Setting budget is ‘most pressing challenge’ for new finance minister: Moody’s

Investor service sees government’s ‘lack of ideological cohesion’ as incentive for it to focus on economic policies

Shoshanna Solomon is The Times of Israel's Startups and Business reporter

Israel's new Prime Minister Naftali Bennett (C) after the swearing in of the new government, in the Knesset on June 13, 2021. (Olivier Fitoussi/FLASH90)
Israel's new Prime Minister Naftali Bennett (C) after the swearing in of the new government, in the Knesset on June 13, 2021. (Olivier Fitoussi/FLASH90)

The most pressing challenge for Israel’s new Finance Minister Avigdor Liberman will be to draw up a new budget for the nation, its first since 2019, Moody’s Investor Service said Monday in a note, after Israel swore in a new government led by Naftali Bennett on Sunday, ousting premier Benjamin Netanyahu after 12 years at the helm.

“The budget will offer clues on whether the new government is able to elaborate and implement an effective post-crisis fiscal strategy that would target eventually returning the debt burden to its historic downward trend,” Kathrin Muehlbronner, a Moody’s senior vice president, wrote. “Pent-up spending pressure in a number of areas, including health, infrastructure and defense, make it likely that any future deficit-reduction strategy will need to rely in part on revenue measures.”

The new budget will likely be biennial, covering 2022 and the remainder of 2021, she said.

The new government, made up of a coalition of left-wing, centrist and right-wing parties and one Arab party, “is likely to result in a fragile and potentially short-lived government,” wrote Muehlbronner. But this “lack of ideological cohesion” is expected to “to increase incentives to focus primarily on economic policies rather than more divisive issues.”

Internal consensus in the new government “will be difficult to achieve on many issues, including foreign policy and the approach to the Palestinian territories,” Muehlbronner wrote. “Still, there is a broad consensus among the mainstream political parties on the basic tenets of economic and fiscal policy; we expect the government to focus primarily on these issues as the economy and labour market continue to recover from the coronavirus-induced shock.”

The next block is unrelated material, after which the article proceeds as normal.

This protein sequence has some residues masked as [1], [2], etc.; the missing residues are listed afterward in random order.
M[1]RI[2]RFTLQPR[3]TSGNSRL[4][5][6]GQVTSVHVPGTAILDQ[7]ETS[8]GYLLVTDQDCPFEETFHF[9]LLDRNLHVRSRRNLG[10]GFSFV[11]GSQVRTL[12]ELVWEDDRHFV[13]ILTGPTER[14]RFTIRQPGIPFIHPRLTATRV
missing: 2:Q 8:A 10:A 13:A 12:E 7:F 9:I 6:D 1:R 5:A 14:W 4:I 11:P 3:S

In May, Israel’s fiscal deficit, which was already high before the pandemic, was 10.5% of GDP.

“We expect the general government deficit to narrow to around 8% of GDP by the end of the year, in line with the strong economic recovery” and as pandemic-related fiscal support measures expire, Muehlbronner wrote. Moody’s forecasts 2021 real GDP growth of 4.7%

Israel’s debt burden is expected to continue to rise in the coming years to around 80% of GDP by 2024, from 60% of GDP in 2019, according to Moody’s, “indicating that the coronavirus-induced shock will have a lasting effect on the government’s fiscal metrics. By contrast, we expect the economic and fiscal effect of the recent heightened Israel-Gaza conflict to be limited.”

At a meeting of his Yisrael Beytenu faction on Monday, Liberman said that “there will be no tax increase” and that the new government’s aim is to manage a “responsible” state budget, Calcalist reported.

Liberman is scheduled to meet Monday with the governor of the Bank of Israel, Amir Yaron, the chairman of the Histadrut, Arnon Bar-David; the president of the Manufacturers’ Association, Ron Tomer; and the president of the Israel Business sector, Dovi Amitai.

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